June 17, 2004

Media Distortion Challenged By Bush Team

Richard Miniter lists (again) the various established links between Saddam's Iraq and the Al Qaeda terrorist organization, after nearly every newspaper in the country led with misleading or downright distorted headlines about what the 9/11 Commission supposedly concluded in their report.

The distortion of the commission's findings, committed by everyone from the Washington Post to USA Today, is in their reporting that the group found no links between Iraq and Al Qaeda, when in fact the commission reported no such thing. They did say that there was no credible evidence of Saddam's involvement in Al Qaeda attacks on America, to include 9/11, something that the Bush administration has never even contended. This afternoon, Bush clarified:

"This administration never said that the 9/11 attacks were orchestrated between Saddam and al Qaeda," Bush said. "We did say there were numerous contacts between Saddam Hussein and al Qaeda."

Apparently the White House's forceful replies to this morning's blatant propagandizing has had some effect. The USA Today headline of this morning, "Commission Confirms No Iraq-Al Qaeda Link" no longer seems to be available online, having been replaced by an editorial this evening taking the opposite view, and confirming that news outlets have been selectively and misleadingly reporting what the Commission said;

A 9/11 commission staff report is being cited to argue that the administration was wrong about there being suspicious ties and contacts between Iraq and al-Qaeda. In fact, just the opposite is true. The staff report documents such links.
The staff report concludes that:

• Al-Qaeda leader Osama bin Laden "explored possible cooperation with Iraq during his time in Sudan."

• "A senior Iraqi intelligence officer reportedly made three visits to Sudan, finally meeting bin Laden in 1994."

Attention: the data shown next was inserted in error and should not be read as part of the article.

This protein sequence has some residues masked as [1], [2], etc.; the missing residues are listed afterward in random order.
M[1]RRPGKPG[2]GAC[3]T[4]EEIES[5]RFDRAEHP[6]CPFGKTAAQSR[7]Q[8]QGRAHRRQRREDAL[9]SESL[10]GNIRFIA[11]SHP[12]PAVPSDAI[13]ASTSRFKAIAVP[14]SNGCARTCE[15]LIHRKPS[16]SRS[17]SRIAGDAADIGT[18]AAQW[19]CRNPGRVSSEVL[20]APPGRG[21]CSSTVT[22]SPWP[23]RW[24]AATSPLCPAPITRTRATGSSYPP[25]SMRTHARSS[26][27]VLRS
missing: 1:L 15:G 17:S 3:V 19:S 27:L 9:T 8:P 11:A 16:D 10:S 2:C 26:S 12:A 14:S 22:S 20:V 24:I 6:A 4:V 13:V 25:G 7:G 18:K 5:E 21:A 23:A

• "Contacts between Iraq and al-Qaeda also occurred after bin Laden had returned to Afghanistan."

Chairman Thomas Kean has confirmed: "There were contacts between Iraq and al-Qaeda, a number of them, some of them a little shadowy. They were definitely there."

Thanks for that correction guys, but the damage done by your headline this morning can't be undone.

Vice President Dick Cheney was characteristically blunt in an interview on CNBC's Capitol Report:

"The press, with all due respect, (is) often times lazy, often times simply reports what somebody else in the press said without doing their homework."

Andrew McCarthy has an excellent piece at NRO that deals in facts instead of political campaigning. Under the heading of "inconvenient facts", McCarthy goes back to the pre-Bush year of 1998, when the Iraq-Al Qaeda connection was an established truth, even among journalists:

The staff's back-of-the-hand summary also strangely elides mention of another significant matter — but one that did not escape the attention of Commissioner Fred Fielding, who raised it with a panel of law-enforcement witnesses right after noting the staff's conclusion that there was "no credible evidence" of cooperation. It is the little-discussed original indictment of bin Laden, obtained by the Justice Department in spring 1998 — several weeks before the embassy bombings and at a time when the government thought it would be prudent to have charges filed in the event an opportunity arose overseas to apprehend bin Laden. Paragraph 4 of that very short indictment reads:

Al Qaeda also forged alliances with the National Islamic Front in the Sudan and with the government of Iran and its associated terrorist group Hezballah for the purpose of working together against their perceived common enemies in the West, particularly the United States. In addition, al Qaeda reached an understanding with the government of Iraq that al Qaeda would not work against that government and that on particular projects, specifically including weapons development, al Qaeda would work cooperatively with the Government of Iraq.
(Emphasis added.) This allegation has always been inconvenient for the "absolutely no connection between Iraq and al Qaeda" club. (Richard Clarke, a charter member, handles the problem in his book by limiting the 1998 indictment to a fleeting mention and assiduously avoiding any description of what the indictment actually says.)

UPDATE 6/18: David Horowitz calls it "The Big Lie".

Posted by dan at June 17, 2004 1:29 PM